What was interesting was that the Republican representative was after common ground: he was concerned that this ruling evaporated property rights, but on the same token, he acknowledged that eminent domain does get used properly as a tool to spur development and improve the public welfare.

A compromise was discussed where the state would allow eminent domain to collect land for public use only, and not for private, for-profit use.

There is middle ground in this ongoing debate, people's polemics aside.
posted by Rothko at 12:40 PM on August 19, 2005


ok aside from the issue of paying them a lot less than they should and having the nerve to ask for rent, I don't get how can a city council expropriate private property on behalf of a developer? They're actually going to take away these people's homes to allow a private corporation to build their own commercial premises there, not public buildings or a road or a park or anything like that, right? how is that even possible?
posted by funambulist at 12:49 PM on August 19, 2005


The only thing that can be said for Kelo is that it brings folks on the right and the left together for a rare moment of shared outrage.

I was baffled by the unified dissent against the SCOTUS decision.

Why would "leftists" care two licks about invididual property rights? Or am I confused about right and left again?

There ought to be, IMO, at least a federal level oversight of the prices that are paid in ED seizures.

There's enough federal meddling already in cities and states. I'm not against it in all cases, but it seems very unnecessary in this case.

What ever happened to the free market system?

I dunno. Ever tried to hire a prostitute? Buy heroin? Sell pirated DVDs? America is far from being a "free market." We shouldn't pretend it is.

The government may be doing some saber-rattling here just to strengthen its negotiating position.

That's it.

Is it revolution time, yet?

American revolutions became impossible more than 50 years ago. Give it up.
posted by mrgrimm at 12:50 PM on August 19, 2005


Rothko: A compromise was discussed where the state would allow eminent domain to collect land for public use only, and not for private, for-profit use.

See, I didn't actually think that's how it worked over there, that property could be claimed for private use... that's rather shocking really.
posted by funambulist at 1:01 PM on August 19, 2005


Why would "leftists" care two licks about invididual property rights? Or am I confused about right and left again?
Because it was transferred to a for-profit company.

This is a perfect event for bringing left and right together. The left hates it because it's taking property from common homeowners and transferring it to bourgeois capitalists. The right hates it because it's taking property away from homeowners. We can all roast marshmallows together and sing Kum Ba Ya while voting these fuckers out of office.
posted by mullingitover at 1:05 PM on August 19, 2005



I could also see an even worse scenario: the corp. agrees to pay 2005 value on the property, then declares that, since no one would buy property involved in a dispute like this, the value of the property is effectively zero.


This is EXACTLY what happened when Quabbin Reservoir was created in Massachusetts in the 1930's. The state leaked plans to take the towns many decades before actually doing so. By the time they got around to doing it, no one wanted to live there because they knew they would be uprooted. Massachusetts then paid criminally low prices for the land.
posted by RalphSlate at 1:06 PM on August 19, 2005


If anything calls for a boycott of a city or even a whole fucking state, it's this.

I'd also like to call for a googlebombing of the word "assholes".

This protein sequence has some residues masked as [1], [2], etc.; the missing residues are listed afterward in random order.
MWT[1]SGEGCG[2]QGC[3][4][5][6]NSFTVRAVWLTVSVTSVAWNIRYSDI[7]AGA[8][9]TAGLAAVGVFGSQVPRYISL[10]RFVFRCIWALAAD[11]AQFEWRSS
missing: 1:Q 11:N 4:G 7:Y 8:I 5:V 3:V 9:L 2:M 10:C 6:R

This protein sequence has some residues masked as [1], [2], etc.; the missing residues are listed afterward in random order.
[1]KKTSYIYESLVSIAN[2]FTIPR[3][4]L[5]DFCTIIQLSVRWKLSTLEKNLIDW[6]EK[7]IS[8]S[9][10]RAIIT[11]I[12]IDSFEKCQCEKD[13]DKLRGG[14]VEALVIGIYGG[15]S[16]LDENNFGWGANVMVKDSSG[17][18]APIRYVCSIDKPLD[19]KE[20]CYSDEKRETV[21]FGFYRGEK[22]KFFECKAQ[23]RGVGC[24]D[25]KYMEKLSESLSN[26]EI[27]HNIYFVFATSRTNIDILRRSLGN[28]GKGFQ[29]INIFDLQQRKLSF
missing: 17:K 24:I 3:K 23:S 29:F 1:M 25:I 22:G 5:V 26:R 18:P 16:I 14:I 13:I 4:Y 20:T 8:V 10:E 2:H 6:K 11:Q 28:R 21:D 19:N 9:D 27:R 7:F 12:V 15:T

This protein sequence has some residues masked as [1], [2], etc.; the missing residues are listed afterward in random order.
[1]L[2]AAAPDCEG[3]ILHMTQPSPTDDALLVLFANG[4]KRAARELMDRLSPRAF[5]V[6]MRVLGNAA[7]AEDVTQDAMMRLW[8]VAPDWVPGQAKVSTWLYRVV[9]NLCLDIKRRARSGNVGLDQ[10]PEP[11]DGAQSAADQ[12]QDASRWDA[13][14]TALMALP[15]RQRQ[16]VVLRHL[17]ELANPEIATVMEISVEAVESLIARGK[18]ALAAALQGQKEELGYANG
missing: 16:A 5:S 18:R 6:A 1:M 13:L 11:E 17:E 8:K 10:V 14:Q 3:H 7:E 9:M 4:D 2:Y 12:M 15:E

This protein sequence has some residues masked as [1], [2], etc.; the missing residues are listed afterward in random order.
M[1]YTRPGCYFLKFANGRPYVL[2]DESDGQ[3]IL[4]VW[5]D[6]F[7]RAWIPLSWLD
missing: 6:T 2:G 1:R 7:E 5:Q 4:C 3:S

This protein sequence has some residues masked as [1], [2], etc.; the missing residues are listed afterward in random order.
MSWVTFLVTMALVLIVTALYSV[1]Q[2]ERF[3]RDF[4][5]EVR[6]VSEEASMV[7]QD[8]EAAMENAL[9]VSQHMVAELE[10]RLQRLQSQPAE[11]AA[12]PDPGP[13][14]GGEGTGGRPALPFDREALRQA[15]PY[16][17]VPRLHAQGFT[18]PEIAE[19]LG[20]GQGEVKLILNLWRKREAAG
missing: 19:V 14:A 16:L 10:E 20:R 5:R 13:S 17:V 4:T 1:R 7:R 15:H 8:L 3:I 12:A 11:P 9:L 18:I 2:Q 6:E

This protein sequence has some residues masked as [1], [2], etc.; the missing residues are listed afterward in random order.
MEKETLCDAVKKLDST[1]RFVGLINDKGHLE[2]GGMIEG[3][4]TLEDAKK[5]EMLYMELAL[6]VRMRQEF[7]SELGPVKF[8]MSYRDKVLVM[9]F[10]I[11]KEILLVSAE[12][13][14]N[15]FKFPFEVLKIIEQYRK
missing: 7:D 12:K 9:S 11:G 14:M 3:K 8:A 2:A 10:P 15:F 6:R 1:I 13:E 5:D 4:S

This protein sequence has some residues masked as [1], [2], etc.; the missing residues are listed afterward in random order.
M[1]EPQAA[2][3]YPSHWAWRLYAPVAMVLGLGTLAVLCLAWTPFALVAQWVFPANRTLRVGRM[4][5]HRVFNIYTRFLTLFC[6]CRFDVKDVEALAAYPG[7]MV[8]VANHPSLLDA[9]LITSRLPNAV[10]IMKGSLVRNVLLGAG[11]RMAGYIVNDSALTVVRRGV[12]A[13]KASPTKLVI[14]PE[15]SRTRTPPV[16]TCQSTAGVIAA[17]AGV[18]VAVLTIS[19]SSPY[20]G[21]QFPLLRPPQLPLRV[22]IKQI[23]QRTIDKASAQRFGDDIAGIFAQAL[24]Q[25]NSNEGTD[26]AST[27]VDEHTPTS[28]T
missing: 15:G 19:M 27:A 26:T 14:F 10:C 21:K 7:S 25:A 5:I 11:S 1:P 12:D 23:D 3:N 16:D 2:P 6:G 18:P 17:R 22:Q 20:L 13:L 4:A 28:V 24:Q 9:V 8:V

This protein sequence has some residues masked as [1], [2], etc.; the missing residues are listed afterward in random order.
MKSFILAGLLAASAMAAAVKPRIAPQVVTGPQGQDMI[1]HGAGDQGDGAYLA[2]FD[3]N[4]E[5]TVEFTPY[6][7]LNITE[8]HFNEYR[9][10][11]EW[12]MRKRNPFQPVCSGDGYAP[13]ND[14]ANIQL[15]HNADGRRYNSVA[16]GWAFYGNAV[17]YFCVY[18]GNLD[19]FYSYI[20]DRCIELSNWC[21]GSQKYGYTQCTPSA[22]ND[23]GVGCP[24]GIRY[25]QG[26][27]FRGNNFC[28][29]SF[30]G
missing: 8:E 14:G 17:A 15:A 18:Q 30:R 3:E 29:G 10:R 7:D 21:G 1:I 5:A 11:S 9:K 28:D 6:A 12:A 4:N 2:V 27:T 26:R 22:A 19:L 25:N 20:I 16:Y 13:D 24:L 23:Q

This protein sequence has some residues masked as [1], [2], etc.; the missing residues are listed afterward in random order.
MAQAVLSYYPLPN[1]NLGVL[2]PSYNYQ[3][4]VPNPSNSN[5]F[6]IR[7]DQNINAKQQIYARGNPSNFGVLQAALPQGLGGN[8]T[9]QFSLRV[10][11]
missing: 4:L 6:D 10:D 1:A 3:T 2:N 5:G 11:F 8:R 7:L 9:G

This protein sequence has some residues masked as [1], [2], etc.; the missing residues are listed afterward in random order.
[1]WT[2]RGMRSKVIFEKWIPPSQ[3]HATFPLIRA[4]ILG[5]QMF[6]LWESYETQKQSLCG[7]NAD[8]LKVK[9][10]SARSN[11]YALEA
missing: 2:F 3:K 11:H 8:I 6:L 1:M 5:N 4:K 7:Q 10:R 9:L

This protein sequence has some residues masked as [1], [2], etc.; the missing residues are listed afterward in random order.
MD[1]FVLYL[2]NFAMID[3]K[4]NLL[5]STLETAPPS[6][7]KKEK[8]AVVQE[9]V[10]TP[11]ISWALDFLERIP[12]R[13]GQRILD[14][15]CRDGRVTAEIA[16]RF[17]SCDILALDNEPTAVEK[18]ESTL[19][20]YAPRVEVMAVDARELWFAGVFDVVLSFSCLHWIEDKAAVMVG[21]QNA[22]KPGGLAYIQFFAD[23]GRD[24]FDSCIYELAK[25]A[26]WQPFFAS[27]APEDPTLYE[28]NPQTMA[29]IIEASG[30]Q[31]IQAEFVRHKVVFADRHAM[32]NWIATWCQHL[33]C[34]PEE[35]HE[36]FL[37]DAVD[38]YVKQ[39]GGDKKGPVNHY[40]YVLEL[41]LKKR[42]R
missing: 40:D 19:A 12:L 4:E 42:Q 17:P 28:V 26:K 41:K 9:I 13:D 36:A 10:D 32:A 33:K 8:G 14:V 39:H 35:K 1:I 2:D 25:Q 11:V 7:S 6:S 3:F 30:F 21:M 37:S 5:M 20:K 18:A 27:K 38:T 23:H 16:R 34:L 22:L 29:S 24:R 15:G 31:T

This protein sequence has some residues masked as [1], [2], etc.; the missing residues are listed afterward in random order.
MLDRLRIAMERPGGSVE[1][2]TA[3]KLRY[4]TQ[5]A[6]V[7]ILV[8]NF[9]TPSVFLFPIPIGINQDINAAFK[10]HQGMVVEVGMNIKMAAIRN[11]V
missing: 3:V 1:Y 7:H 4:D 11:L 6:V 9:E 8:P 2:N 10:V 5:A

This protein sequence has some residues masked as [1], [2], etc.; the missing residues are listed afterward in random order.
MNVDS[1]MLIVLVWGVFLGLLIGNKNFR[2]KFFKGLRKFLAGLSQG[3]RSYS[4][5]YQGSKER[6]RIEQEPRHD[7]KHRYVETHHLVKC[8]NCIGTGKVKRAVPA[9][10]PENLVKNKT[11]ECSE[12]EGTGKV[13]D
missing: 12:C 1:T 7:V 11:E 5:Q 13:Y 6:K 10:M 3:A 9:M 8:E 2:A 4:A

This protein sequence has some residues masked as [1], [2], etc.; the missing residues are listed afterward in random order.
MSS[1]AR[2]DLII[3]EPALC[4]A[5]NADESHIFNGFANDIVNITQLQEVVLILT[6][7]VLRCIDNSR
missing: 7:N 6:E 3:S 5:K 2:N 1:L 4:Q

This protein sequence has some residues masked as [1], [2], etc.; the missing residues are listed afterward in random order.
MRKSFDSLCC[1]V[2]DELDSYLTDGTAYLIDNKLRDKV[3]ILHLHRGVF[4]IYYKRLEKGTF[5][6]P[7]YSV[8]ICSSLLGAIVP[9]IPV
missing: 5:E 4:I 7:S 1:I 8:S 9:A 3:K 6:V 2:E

posted by BrandonAbell at 1:10 PM on August 19, 2005


"The siren call of "we need this to bring jobs to our community" is pretty powerful."
Agreed, KirkJobSluder. I suspect though the second amendment is the stick when peaceable redress of greivences don't work.

"American revolutions became impossible more than 50 years ago. Give it up."
Der wha?
I could personally paralyze a 50 mile radius around my house. But that's just mayhem. MLK ring a bell? What would you call the civil rights movement? And that's before the internets.

I readily concede though that no one is going to throw down unless things get really really bad. Belly first, then politics - to paraphrase Brecht.
But this is getting closer. At some point, if developers and politicians aren't careful, you'll have a bunch of really pissed off educated folks with nothing to lose. And they'll have sympathizers.

Why do you think the authorities have to bus in cops from other areas to break strikes?
posted by Smedleyman at 1:17 PM on August 19, 2005


I'm angry at these developers for making me side with Scalia and Thomas. That precedent basically lays bare the notion that if you got the bucks to bribe a town's government, and can draw up plans which would bring increased revenue to the town, you can bulldoze anything you want.

So am I to understand that no taxes were paid, no mortgages, during these 5 years? Ugly, ugly, stuff.

Makes me think that whole McKinley revivalism thing is really kicking in.
posted by Busithoth at 1:42 PM on August 19, 2005


mrgrimm: Why would "leftists" care two licks about invididual property rights? Or am I confused about right and left again?

Probably.

Busithoth: That precedent basically lays bare the notion that if you got the bucks to bribe a town's government, and can draw up plans which would bring increased revenue to the town, you can bulldoze anything you want.

I don't think the problem is just with the town's government. IME, your neighbors will be happy to sell you out on issues like this.
posted by KirkJobSluder at 1:56 PM on August 19, 2005


funambulist-- there was a Supreme Court decision last month that said economic development was a sufficient "public purpose" for eminent domain. In the past it had to be for something like a road, but the Supremes opened the door for more.

The people getting screwed on market value and past due rent in this story are the same one who sued to keep their property...
posted by InfidelZombie at 1:56 PM on August 19, 2005


We used to have a Constitional right to be protected from this sort of thing in the first place - but the living Constitution took that away